Connecting burnt hillslopes, streams and reservoirs: impacts of fires on water quality

Meeting Lisbon, Portugal, 14-16 February 2018

 Registration is complete

Southern Europe was ravaged by wildfires in the summer of 2017. Besides destroying vegetation, fires blanked the soils with an ash layer which contains nutrients, heavy metals and potentially toxic organic compounds. Afterwards, runoff and associated sediment and ash transport can contaminate downstream rivers and reservoirs, harming aquatic ecosystems and limiting water resources for human use.

Much research has focused on runoff and erosion in burnt hillslopes. There is an urgent need, however, to understand water and sediment connectivity between burnt slopes, streams and water bodies, and that of associated contaminants, in order to determine the risk of water quality contamination after a fire, design effective mitigation measures for emergency soil stabilization, and support long-term land-use planning in fire-prone forests. This is particularly important as climate change is expected to increase the length of the fire season and could exacerbate this problem.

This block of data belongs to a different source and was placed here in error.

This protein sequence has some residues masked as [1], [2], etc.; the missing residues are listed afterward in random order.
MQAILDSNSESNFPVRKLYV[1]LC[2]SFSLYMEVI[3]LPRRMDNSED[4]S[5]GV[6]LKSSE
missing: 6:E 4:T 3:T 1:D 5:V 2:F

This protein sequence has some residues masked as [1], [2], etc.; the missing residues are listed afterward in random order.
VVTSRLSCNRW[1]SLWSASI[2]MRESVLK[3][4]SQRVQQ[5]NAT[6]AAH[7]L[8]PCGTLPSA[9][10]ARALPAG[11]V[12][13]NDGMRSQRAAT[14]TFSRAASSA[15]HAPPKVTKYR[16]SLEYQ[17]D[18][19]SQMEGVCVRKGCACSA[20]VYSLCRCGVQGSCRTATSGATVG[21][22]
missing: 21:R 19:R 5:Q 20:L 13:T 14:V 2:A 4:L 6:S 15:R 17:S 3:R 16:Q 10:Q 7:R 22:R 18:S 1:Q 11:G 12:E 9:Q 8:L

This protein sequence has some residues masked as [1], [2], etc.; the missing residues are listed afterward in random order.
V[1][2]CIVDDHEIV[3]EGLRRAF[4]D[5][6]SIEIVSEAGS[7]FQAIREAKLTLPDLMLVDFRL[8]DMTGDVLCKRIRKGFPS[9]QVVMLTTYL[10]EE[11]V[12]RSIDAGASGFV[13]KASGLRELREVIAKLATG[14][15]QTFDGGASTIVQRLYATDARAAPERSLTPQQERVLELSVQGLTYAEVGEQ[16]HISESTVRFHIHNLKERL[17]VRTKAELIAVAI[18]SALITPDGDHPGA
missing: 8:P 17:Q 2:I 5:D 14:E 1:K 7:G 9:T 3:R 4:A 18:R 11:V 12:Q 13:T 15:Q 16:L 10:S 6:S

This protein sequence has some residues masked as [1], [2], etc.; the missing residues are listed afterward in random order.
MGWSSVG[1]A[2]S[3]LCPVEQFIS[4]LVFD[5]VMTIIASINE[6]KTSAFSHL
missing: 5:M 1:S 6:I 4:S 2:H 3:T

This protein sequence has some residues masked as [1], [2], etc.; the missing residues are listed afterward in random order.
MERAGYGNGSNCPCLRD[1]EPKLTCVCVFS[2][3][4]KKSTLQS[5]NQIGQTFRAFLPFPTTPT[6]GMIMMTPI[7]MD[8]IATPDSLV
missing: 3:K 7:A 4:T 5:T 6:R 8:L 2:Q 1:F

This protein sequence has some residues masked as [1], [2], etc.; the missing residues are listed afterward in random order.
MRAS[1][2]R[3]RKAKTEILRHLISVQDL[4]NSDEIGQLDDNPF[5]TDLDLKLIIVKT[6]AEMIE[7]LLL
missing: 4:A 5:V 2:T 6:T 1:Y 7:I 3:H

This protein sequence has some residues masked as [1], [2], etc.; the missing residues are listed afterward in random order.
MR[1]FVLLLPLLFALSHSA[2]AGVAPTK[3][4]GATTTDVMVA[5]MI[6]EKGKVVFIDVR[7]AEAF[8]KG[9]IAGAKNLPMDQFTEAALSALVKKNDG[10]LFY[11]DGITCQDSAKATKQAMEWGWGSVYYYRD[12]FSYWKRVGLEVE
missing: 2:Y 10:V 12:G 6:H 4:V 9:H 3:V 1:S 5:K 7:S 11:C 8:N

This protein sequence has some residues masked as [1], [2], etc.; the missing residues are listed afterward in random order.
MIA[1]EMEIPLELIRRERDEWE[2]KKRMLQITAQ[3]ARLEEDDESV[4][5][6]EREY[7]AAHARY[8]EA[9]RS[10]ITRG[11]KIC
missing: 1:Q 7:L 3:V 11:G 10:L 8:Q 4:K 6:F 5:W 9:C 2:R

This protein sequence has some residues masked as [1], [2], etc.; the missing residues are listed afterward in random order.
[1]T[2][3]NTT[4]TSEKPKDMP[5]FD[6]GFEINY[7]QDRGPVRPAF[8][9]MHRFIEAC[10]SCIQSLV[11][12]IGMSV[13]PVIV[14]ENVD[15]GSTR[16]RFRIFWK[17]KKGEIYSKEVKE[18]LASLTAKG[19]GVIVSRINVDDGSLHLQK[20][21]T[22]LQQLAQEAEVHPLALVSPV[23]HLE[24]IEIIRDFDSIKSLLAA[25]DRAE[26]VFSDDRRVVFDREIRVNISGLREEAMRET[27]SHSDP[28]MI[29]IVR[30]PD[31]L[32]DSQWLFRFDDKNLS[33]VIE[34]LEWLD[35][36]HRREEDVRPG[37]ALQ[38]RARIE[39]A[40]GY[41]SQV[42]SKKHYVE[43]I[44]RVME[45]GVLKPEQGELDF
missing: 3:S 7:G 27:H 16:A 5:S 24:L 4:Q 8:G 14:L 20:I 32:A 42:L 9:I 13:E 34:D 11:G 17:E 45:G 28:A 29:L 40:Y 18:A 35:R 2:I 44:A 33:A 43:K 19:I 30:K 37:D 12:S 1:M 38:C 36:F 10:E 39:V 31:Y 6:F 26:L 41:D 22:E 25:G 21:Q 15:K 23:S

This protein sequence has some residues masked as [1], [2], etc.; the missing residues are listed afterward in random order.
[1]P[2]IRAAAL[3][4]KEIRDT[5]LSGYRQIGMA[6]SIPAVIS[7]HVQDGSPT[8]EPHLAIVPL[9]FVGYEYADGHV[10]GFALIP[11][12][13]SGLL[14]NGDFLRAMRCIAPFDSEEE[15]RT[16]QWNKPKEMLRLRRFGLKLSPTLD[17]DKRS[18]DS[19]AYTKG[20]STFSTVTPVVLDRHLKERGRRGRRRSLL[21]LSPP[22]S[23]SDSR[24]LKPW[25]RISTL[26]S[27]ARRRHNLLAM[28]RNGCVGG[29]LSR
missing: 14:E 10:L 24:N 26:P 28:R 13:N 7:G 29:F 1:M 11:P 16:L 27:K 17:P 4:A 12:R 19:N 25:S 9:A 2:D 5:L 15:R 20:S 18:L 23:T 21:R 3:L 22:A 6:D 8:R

This meeting aims to join together researchers from Europe, but also from north America and Australia, to discuss the current state of the art in post-fire contamination risk assessment, identify the most pressing research needs, and propose a way forward. It will be supported by both Connecteur and the PLACARD project ( It will be organized by Stefan Doerr (Swansea Univ.), João Pedro Nunes and Mário Pulquério (Univ. Lisbon), and Jacob Keizer (Univ. Aveiro).

The meeting will run for 3 full days:

  • Feb 14: scientific meeting with individual presentations; the keynote speeches will be delivered in a public session followed by an open debate.
  • Feb 15: field trip to the site of the devastating fires of 2017.
  • Feb 16: open discussion on present-day research gaps and future research needs and elaboration of a list of recommendations for research in Europe.

Selected contributions from the scientific meeting can be submitted to a special issue we’re organizing for the Int. J. Wildland Fire.



Registration for this event will open at a later time